Not so long ago, OpenOffice.org was the less attractive project of the Linux ecosystem. You would need it, you would use it daily but you would not think it was possible to contribute to that project or to improve it in any way.
It was a necessary pile of spaghetti code from the eighties that only Michael Meeks was able to understand. He was even spending every FOSDEM trying to convince you that compiling OpenOffice was not so bad, that it took only a couple of weeks and a few terabytes of hard disk.
Then, in only one year, multiple things happened:
- OpenOffice.org was forked into LibreOffice
- Lanedo, my employer, started to offer services around LibreOffice.
- The first LibreOffice Conference took place in Paris.
The achievements of this year are amazing.
- LibreOffice managed to build a strong and really friendly community. The conference was packed by awesome people and I immediately felt welcomed.
- Michael Meeks did a demo of LibreOffice OnLine (Lool), a version of LibreOffice displayed in your browser thanks to GTK+3 and its Broadway backend.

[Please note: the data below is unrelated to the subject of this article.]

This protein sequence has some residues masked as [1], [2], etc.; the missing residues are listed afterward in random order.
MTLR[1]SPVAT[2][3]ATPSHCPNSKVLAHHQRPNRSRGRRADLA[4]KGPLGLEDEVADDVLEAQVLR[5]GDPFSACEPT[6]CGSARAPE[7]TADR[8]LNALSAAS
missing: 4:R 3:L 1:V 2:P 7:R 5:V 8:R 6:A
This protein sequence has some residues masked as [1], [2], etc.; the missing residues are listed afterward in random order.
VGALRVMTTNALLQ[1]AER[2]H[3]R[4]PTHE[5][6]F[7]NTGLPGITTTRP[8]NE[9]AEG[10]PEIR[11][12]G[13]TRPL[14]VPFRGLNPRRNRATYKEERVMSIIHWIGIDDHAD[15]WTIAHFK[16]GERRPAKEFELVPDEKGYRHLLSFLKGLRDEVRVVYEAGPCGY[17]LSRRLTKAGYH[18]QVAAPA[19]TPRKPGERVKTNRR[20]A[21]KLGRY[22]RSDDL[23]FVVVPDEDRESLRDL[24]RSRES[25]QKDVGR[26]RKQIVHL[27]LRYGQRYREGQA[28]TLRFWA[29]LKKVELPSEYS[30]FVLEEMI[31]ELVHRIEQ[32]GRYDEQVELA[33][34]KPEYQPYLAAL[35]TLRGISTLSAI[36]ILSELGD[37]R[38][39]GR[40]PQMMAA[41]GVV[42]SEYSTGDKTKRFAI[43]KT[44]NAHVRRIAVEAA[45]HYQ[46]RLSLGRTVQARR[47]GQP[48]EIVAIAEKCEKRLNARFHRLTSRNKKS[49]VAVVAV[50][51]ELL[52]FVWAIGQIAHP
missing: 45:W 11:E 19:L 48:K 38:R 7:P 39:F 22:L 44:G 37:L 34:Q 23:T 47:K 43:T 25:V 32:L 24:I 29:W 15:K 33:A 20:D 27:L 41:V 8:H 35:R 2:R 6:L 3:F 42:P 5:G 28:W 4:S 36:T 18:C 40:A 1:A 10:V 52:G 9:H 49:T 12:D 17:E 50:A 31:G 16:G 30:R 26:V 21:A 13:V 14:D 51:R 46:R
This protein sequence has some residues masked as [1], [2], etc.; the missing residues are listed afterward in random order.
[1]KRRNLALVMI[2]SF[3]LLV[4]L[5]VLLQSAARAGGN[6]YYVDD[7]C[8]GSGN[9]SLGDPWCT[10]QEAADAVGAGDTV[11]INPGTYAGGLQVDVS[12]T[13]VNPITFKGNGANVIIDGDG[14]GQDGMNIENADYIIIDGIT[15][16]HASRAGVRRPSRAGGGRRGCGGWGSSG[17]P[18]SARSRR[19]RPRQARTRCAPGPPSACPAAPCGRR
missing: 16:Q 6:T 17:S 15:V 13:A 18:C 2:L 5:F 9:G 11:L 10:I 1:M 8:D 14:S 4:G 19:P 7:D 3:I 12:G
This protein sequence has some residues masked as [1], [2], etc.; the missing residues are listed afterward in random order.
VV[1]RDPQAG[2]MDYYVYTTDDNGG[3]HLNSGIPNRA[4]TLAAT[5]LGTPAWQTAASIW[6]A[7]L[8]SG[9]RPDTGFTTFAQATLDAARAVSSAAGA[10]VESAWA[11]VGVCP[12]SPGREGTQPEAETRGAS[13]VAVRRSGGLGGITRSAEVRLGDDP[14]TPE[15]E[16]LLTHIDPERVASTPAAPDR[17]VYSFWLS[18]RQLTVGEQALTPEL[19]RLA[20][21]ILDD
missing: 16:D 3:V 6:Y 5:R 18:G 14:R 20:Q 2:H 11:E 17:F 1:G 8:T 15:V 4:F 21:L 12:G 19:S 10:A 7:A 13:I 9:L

- The Région Île-de-France announced that they will ship hundred of thousands of USB keys with LibreOffice to their students. They will be shipped with an extension that allows direct access to their own cloud server. That extension was developed by Lanedo and I’m proud to be part of this project.
- Other personal achievement: I gave a talk about Usability in LibreOffice which resulted in an afternoon-long meeting with insanely great usability guys. I’m really delighted to see that usability will soon become a major concern of LibreOffice.
UX team improving usability of LibreOffice
But let’s not stop there. There are many more stuffs for the future:
- Work will happen on an Iphone and Android port of LibreOffice.
- Compiling LibreOffice under Linux is easier those days (and I will gladly help anyone who want to give it a try). But Windows is another story, even though most of LibreOffice users are using it. Let’s face it: building, testing and debugging LO on Windows is time-consuming and slow down the whole project. As a consequence, The Document Foundation and Lanedo decided to join their effort to improve this situation. I will cover our progress on this blog. Not that I’m particularly impatient to get my hand filthy with Windows mud but, hey, it has to be done!
If there were a TPS report, it would be great!
The conclusion of all of this is that contributing to LibreOffice is not as hard as you would think. And that I’m already impatient to attend next year’s conference.
Ce texte est publié sous la licence CC-By BE.